Valentine's Day heartaches around the office

June 12th, 2018 by hrsimple

February 14th is quickly approaching and it brings with it a whole slew of troubles for employers. Aside from the usual romance in the workplace issues, employee attendance, harassment, and office parties can all cause an employer a good amount of trouble. 

Interoffice romance

A recent CareerBuilder survey found that more than 37% of people have dated someone they work with over the course of their career. That’s more than a third of the workforce! While it’s great that your employees are finding happiness, there are a lot of issues that come along with office romances. 

  • Non-fraternization policies
  • One option for employers is to completely prohibit relationships at work in order to reduce the risk of sexual harassment and related claims by instituting a “non-fraternization” policy. However, these policies can have negative effects as well. Most likely employees will continue to have relationships and employers won’t have the opportunity to lessen the possible negative results. Additionally, such a strict policy is bad for employee morale as it makes the employer appear overbearing.
  • Subordinates and managers
  • Office romances are also problematic when an employee in a position of power dates a subordinate. If the relationship sours, allegations of retaliation or harassment could be made. Even if the relationship goes well, other employees may say the supervisor is showing favoritism. Employers should consider a policy against such relationships, or one that requires employees to disclose these relationships and sign agreements that outline solutions if the relationship becomes problematic (i.e. one employee would be transferred).
  • Love contracts
  • A consensual relationship agreement, sometimes called a love contract, is a written document signed by two employees in a consensual relationship acknowledging the relationship is voluntary.  These disclosures usually contain a reminder of the company’s harassment, discrimination, and retaliation policies, as well as a clear acknowledgment that the relationship is consensual. These forms are a good way for employers to remind employees of their policies and protect themselves from future lawsuits.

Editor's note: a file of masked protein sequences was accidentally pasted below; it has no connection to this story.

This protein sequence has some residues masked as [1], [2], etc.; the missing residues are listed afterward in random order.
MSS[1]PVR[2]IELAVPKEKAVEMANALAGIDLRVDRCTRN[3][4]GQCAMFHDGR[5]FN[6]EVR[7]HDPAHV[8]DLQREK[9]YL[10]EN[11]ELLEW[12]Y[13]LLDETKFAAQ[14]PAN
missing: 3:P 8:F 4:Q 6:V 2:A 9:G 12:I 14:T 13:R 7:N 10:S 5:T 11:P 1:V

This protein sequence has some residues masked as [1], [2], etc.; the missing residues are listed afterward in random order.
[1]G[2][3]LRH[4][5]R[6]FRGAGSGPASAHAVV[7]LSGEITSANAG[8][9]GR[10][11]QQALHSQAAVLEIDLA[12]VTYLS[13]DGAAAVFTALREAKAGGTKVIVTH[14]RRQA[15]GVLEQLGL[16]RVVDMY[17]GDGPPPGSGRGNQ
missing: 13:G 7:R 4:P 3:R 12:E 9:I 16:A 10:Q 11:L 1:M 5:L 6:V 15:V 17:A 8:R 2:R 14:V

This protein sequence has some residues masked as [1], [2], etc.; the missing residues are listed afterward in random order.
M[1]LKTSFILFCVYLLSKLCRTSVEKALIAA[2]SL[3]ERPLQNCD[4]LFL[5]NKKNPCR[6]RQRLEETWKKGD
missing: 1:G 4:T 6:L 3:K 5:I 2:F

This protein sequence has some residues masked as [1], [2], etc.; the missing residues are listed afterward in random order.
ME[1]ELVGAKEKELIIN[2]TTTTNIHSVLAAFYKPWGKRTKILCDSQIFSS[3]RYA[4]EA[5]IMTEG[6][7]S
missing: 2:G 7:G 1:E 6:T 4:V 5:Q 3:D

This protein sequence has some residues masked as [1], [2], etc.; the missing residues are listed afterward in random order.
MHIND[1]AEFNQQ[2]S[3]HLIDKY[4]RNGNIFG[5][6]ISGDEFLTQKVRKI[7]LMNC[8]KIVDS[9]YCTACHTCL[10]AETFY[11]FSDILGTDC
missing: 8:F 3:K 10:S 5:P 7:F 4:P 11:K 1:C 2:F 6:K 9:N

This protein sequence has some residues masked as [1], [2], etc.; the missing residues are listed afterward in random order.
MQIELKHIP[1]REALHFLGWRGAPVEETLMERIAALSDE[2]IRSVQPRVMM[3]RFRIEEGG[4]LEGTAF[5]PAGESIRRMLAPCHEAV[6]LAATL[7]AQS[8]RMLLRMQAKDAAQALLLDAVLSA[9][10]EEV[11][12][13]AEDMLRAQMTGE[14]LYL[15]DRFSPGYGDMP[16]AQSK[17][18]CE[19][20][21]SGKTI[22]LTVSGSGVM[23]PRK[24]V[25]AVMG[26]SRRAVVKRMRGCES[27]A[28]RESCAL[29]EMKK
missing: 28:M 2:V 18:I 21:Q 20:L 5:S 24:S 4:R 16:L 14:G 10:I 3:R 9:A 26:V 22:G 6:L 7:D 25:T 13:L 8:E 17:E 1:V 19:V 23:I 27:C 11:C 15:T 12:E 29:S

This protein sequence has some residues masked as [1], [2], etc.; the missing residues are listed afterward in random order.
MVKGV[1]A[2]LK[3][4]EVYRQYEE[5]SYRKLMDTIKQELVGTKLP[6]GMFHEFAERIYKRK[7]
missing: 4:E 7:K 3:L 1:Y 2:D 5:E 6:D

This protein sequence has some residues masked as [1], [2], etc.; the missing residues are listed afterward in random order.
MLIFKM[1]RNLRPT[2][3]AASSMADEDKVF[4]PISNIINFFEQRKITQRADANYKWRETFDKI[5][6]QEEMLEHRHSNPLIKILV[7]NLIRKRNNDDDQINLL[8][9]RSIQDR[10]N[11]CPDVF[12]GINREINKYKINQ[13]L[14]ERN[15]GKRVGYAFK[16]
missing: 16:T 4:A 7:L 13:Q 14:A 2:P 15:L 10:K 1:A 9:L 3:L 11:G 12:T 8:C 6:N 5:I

One of the biggest concerns with Valentine’s Day is harassment. Employers should have a clear anti-harassment policy in place that outlines what behavior is acceptable and unacceptable. Such policies should clearly state that employees are safe from retaliation if they come forth with any harassment claims. Harassment can mean so much more than inappropriate advances or attention. Employers should be mindful that Valentine’s Day may bring up more suggestive conversation and unwanted attention. 

Workplace conduct

Employers should have policies in place outlawing certain behaviors that can make other employees uncomfortable and lead to harassment charges. Employers should have policies that clearly state:

  • no overt displays of affection at work, including kissing or hand-holding
  • work communications systems are to be used for work only – no personal email or voicemail using working time or company equipment
  • employees must behave professionally and in a business-like manner while at work or all company functions
  • romantic squabbles should be left outside of the workplace.

Guests and presents

No boss wants to tell their employees they can’t have guests or receive gifts at work, but this can sometimes lead to loss of production and possible hostilities. While a policy banning these romantic gestures may cause ill will, managers should be mindful of employees productivity and should try to prevent any sort of hard feelings that come along when one employee receives gifts and others do not. 

Office parties

While office parties always pose a fair amount of troubles, these hazards are worsened when romance is in the air. Many employers wish to celebrate the holiday as an office, and should consider doing so with a lunchtime treat or daytime party. If an employer wishes to have an after-hours party, they should be mindful of alcohol and the liabilities that come a long with it. Be aware that harassment claims rise when alcohol is involved and make sure that all employees are behaving responsibly. 

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